Add Spring Color to Your Village or Indoor Railroad
To tell the truth, I got the idea for this in the spring of 2008, while I was working on an article about Saint Patrick's Day for the Family Christmas OnlineTM site. My garden (outdoor) railroad has changes of seasons, but why not have more "change of seasons" on our indoor railroads?
I thought, why not have bright green trees for Saint Patrick's day, followed by trees with blooms for Easter?
|As you can see from the photo at the right, some of my "non-winter" indoor buildings and accessories already have trees and blooms. But since they look like this all spring, summer, and fall, I thought it wouldn't hurt to add additional color for the spring holidays.
|I seldom get around to "deadheading" my Autumn Joy sedum in the fall. The dead flower heads actually work nicely in "dried flower" arrangements. They lose all the petals eventually and make nice winter trees or foundations for model trees, as I reported in the article on Easy Homemade Trees. But for a time in midwinter, they have enough dried flower-petals left to spray-paint green and make into temporary spring trees. I used a satin paint - a gloss paint would take too many coats to do the job.
If you don't have this particular plant in your yard, there are weedheads that will do. I harvested a bunch of usable weedheads years ago in a fallow field. On the next dry day, take a look around the untended areas near your home.
Each of these "trees" required several light coats of paint, because the flower petals absorb the first two coats more than you might expect, and there are so many angles, you are bound to miss some every time you paint. Once you're done, and the paint's dry, you can cut the stems to the right length and install them. In this case, I just poke the stem into the styrofoam base of this village display. (If your base has a thick coat of paint like mine, you may need to poke "starter holes" with a skewer or something.) Our town is now green enough for St. Patrick's Day.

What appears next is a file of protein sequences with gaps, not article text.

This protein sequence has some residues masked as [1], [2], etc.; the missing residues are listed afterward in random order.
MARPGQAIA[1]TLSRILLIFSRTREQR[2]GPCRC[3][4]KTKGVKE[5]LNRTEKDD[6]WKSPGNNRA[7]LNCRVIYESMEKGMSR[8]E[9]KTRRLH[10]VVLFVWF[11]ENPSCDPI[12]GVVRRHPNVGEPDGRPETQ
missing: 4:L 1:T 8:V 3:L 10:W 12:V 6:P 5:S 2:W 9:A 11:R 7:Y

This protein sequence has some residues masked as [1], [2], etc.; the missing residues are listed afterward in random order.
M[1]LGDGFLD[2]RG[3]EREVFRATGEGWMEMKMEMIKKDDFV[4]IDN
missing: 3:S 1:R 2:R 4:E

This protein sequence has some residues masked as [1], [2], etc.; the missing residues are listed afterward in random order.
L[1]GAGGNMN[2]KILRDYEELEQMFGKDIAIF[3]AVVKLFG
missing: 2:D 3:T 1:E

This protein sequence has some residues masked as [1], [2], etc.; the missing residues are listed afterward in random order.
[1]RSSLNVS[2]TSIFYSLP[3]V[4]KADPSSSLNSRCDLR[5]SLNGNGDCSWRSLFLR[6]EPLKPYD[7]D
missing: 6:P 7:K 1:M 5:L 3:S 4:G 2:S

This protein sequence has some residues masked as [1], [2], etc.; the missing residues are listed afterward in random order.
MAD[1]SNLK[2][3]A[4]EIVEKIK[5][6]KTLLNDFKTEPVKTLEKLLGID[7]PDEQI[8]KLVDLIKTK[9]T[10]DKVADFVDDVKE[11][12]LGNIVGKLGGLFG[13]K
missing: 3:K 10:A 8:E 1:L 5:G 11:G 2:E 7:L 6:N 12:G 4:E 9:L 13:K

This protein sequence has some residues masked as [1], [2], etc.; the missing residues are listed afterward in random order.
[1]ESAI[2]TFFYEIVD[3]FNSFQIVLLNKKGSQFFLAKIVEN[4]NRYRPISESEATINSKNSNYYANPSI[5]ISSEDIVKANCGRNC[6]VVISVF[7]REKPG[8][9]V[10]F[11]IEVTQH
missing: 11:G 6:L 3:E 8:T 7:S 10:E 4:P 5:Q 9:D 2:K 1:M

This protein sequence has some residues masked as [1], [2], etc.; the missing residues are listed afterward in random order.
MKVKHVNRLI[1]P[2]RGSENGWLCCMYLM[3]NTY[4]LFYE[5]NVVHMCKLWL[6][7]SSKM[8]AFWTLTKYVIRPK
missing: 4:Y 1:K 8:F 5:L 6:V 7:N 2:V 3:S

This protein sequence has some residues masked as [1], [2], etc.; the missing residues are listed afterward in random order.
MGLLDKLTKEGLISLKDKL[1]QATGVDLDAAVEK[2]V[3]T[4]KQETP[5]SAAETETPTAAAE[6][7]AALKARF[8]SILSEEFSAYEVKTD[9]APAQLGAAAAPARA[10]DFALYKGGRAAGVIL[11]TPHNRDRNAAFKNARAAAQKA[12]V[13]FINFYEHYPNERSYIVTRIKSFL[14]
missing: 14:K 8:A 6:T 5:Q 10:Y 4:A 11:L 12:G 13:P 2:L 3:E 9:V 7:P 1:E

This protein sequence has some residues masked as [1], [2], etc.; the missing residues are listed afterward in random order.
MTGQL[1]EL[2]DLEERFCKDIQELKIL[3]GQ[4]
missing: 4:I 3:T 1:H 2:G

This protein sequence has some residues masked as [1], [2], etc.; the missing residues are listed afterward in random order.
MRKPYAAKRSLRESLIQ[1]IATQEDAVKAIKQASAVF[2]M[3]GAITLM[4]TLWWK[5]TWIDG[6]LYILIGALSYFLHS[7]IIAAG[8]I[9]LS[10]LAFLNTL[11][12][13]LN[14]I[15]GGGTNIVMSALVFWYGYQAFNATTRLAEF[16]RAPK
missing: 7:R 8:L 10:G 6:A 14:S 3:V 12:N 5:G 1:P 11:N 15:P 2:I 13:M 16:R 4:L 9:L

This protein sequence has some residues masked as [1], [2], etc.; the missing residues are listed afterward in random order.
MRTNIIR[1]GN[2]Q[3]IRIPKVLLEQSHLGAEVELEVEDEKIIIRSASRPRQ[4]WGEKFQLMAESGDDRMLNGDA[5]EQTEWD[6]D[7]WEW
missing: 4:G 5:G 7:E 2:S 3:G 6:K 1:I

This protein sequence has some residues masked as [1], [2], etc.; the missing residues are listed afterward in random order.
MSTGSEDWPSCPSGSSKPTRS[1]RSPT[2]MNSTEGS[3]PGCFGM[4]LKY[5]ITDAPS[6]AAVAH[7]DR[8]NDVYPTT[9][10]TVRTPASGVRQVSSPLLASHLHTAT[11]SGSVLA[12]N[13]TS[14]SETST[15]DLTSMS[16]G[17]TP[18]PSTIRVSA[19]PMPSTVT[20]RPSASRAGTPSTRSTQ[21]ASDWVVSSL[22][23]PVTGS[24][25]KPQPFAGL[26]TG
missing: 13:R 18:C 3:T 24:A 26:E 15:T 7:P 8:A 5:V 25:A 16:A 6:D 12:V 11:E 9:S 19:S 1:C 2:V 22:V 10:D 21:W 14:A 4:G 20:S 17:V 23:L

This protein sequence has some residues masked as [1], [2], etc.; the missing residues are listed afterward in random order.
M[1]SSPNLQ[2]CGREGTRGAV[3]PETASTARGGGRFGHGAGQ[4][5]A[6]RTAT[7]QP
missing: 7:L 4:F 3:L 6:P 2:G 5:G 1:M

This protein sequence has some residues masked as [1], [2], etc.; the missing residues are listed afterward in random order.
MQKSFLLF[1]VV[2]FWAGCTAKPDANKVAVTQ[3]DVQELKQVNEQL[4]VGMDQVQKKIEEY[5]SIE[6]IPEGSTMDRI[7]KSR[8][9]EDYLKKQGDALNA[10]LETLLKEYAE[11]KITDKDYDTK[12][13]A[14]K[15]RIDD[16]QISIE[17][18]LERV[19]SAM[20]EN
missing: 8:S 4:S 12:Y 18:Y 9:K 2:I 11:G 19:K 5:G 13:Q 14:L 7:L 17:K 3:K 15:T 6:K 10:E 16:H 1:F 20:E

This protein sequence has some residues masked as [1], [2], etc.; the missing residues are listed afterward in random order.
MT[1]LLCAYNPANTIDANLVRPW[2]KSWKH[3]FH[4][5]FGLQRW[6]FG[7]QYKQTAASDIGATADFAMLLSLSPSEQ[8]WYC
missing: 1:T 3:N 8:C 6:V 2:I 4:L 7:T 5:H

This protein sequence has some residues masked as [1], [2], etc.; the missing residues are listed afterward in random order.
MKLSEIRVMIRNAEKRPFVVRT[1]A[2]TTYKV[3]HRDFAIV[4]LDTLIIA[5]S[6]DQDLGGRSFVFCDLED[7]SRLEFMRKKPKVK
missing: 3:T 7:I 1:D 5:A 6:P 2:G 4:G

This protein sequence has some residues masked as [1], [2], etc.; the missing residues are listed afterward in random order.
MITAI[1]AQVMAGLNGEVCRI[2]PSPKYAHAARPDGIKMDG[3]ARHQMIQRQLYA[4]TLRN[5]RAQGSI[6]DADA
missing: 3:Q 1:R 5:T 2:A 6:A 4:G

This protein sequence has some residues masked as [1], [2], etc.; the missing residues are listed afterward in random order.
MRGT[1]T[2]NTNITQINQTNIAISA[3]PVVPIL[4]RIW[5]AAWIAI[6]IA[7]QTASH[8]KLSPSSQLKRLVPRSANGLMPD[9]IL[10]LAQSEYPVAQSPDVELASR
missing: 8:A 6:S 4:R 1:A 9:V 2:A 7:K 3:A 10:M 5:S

When St. Patrick's Day is over, it's time to get your town ready for Easter. Using acrylic craft paints, mix a range of white and pink and in-between colors and dab them into the foilage. I tried using yellow on one tree, but it looks funny to me - most of the spring-blooming trees in Ohio are white, pink, or somewhere in between. Yes, a few get all the way to magenta, but blue and yellow don't happen. Yellow on a shrub would be suitable, though - I'm thinking Forsythia. But I didn't think to do any shrubs this year. Maybe next year.
I used the inside of a disposable container lid to mix my paint, squeezing some off-white out first, then gradually adding pink as I went from tree to tree. Spring blooms vary in tone from branch to branch on the same tree, so keeping exactly the same color for a whole tree isn't necessary.
The photo at the right shows the same trees with colors added. Now I'm thinking that adding shrubbery next year is a very good idea. Clicking on the photo will bring up the big version.
If you decided to try to preserve these trees for use next year, coat them "inside and out" with a clear satin acrylic and hang them upside down like you do herbs - that may help to preserve them. After all of the paint and topcoat are completely dry, protect the flower heads with a plastic bag. After all, if they get dusty, the vaccuum cleaner is not an option.
Update for November, 2008: It is now almost seven months since I wrote this article, and to my surprise, the "trees" I made for this project are still in very good condition. If you have any Autumn Joy in your yard, it's just about time to cut it anyway, hint, hint. Keep it in a box or something that will keep the dust off of it until you're ready to use it.
If you have photos of your projects or of your own indoor railroad or collectible villages (or any combination of the two) that you would like to share with our readers, please contact us, and pass along as much information about your photos as you can. We'll be sure to give credit where it is due.